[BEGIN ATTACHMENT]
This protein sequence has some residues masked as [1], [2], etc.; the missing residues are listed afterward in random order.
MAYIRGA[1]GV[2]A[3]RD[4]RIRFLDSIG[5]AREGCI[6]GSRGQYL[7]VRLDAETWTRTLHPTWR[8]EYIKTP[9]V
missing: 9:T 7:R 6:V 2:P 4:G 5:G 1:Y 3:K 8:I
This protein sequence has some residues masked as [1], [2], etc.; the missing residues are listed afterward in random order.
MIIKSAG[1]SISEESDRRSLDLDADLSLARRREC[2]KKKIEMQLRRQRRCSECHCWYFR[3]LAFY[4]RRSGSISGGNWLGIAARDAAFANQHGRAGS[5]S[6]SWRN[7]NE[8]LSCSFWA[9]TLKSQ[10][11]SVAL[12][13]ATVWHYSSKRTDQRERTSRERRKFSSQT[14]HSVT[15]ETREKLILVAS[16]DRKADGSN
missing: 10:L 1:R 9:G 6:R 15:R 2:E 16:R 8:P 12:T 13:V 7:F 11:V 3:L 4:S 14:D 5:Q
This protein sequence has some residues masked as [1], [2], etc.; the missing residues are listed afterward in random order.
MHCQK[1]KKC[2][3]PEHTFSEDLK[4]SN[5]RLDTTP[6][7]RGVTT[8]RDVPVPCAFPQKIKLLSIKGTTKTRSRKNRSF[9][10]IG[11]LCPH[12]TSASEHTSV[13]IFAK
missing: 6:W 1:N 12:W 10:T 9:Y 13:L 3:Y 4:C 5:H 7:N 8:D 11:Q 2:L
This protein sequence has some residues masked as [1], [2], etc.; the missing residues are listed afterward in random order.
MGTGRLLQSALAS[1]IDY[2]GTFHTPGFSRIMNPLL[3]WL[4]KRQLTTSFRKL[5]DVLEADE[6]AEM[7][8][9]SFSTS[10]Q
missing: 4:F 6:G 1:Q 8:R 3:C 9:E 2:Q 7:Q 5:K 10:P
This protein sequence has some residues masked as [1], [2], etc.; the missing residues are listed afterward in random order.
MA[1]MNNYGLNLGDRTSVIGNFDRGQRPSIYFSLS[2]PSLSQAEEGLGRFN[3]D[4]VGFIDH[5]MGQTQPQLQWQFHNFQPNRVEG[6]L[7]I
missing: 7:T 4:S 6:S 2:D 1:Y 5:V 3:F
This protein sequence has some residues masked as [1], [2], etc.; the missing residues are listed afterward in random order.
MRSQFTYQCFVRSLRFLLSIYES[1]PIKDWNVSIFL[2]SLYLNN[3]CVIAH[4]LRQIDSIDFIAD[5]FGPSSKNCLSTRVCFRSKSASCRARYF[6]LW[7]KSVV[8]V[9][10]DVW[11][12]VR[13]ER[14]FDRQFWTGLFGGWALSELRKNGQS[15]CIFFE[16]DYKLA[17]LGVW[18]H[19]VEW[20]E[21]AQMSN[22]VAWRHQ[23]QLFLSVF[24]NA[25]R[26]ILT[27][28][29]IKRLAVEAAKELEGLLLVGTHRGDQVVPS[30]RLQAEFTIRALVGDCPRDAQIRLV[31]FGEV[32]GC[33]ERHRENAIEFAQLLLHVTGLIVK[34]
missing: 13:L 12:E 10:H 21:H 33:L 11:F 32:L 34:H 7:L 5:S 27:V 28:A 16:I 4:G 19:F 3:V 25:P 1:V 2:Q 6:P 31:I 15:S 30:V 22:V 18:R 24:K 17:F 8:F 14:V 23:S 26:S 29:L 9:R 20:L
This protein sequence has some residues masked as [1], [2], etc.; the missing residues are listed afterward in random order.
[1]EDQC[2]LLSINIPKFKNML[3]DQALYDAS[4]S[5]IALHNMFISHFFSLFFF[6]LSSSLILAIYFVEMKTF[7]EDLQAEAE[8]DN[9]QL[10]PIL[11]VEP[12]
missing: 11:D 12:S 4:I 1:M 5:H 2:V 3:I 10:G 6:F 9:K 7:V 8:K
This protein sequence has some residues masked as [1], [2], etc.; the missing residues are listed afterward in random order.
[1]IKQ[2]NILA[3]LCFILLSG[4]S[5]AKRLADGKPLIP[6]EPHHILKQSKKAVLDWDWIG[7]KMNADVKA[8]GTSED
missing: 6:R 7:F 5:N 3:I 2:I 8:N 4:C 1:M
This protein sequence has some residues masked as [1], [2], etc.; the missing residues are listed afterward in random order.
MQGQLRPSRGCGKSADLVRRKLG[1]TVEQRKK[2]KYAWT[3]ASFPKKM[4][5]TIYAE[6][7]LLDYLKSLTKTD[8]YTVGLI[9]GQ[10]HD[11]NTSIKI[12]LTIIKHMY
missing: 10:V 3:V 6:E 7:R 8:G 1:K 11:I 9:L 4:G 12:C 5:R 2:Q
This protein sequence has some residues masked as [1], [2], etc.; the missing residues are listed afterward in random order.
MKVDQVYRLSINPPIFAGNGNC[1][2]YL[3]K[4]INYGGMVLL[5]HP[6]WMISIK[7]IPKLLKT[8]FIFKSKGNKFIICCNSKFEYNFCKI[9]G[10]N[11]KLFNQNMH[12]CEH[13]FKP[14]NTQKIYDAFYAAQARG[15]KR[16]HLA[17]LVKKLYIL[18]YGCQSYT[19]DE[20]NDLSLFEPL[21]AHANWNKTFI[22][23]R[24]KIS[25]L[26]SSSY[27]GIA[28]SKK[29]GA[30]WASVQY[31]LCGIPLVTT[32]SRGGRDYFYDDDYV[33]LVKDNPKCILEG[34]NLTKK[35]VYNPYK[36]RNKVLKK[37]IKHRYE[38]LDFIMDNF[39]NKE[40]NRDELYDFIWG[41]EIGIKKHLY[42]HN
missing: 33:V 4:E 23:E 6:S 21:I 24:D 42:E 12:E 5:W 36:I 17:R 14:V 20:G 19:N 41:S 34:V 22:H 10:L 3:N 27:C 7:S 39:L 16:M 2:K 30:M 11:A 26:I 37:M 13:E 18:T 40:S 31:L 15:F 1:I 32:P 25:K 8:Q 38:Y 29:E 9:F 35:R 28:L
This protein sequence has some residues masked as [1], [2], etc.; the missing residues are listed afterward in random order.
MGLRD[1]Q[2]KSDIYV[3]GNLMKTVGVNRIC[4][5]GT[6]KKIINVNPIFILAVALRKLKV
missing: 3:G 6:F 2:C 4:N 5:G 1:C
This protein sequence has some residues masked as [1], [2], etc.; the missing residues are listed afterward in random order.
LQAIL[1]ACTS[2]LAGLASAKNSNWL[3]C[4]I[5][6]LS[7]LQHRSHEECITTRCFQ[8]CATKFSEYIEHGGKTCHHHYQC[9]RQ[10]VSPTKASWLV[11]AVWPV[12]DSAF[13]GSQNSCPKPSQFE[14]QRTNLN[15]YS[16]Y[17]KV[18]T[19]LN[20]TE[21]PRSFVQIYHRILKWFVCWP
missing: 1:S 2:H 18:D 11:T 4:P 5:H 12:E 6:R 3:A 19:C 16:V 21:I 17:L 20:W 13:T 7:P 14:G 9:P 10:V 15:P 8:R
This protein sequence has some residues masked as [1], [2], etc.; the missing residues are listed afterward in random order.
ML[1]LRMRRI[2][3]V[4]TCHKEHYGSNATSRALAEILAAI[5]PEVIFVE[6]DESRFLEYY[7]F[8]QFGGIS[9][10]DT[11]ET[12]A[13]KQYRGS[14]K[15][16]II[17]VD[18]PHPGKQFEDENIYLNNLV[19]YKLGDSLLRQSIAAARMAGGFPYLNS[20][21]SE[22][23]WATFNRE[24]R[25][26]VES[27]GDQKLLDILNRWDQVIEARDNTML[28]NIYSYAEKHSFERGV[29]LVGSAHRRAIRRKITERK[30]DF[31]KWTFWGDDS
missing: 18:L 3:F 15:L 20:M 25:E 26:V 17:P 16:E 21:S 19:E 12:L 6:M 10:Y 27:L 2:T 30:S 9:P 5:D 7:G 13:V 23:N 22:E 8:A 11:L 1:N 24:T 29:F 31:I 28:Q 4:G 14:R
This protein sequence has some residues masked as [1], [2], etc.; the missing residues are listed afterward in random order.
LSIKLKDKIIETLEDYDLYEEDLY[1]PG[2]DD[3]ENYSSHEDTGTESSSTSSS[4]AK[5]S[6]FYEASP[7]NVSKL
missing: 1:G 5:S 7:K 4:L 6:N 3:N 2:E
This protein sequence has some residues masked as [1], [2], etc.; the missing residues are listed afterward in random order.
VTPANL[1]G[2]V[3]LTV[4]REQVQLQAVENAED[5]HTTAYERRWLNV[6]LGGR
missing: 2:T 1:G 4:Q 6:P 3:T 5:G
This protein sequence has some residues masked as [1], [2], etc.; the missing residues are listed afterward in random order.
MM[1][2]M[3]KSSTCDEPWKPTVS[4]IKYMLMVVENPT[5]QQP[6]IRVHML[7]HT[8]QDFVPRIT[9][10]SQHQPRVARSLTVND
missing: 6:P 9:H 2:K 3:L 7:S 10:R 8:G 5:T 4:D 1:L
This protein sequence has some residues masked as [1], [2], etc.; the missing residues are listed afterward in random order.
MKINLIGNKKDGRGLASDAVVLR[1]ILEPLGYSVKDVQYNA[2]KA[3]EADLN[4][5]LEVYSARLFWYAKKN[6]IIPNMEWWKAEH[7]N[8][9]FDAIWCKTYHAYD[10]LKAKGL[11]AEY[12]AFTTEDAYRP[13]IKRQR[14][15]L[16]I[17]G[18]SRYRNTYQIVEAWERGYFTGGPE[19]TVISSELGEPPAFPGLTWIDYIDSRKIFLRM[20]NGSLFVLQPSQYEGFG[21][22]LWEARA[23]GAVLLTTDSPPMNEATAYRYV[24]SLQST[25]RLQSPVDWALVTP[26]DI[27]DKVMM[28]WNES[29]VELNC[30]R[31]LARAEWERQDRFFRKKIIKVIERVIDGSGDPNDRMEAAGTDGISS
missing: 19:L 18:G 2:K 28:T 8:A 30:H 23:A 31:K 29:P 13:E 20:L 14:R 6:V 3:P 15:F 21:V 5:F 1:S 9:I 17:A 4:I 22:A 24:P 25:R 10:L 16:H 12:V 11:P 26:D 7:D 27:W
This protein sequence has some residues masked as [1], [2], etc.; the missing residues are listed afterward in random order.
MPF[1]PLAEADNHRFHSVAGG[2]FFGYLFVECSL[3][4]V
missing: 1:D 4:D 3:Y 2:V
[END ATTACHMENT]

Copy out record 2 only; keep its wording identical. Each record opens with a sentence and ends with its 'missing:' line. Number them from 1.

This protein sequence has some residues masked as [1], [2], etc.; the missing residues are listed afterward in random order.
MIIKSAG[1]SISEESDRRSLDLDADLSLARRREC[2]KKKIEMQLRRQRRCSECHCWYFR[3]LAFY[4]RRSGSISGGNWLGIAARDAAFANQHGRAGS[5]S[6]SWRN[7]NE[8]LSCSFWA[9]TLKSQ[10][11]SVAL[12][13]ATVWHYSSKRTDQRERTSRERRKFSSQT[14]HSVT[15]ETREKLILVAS[16]DRKADGSN
missing: 10:L 1:R 9:G 6:R 15:R 2:E 16:R 8:P 12:T 13:V 7:F 11:V 3:L 4:S 14:D 5:Q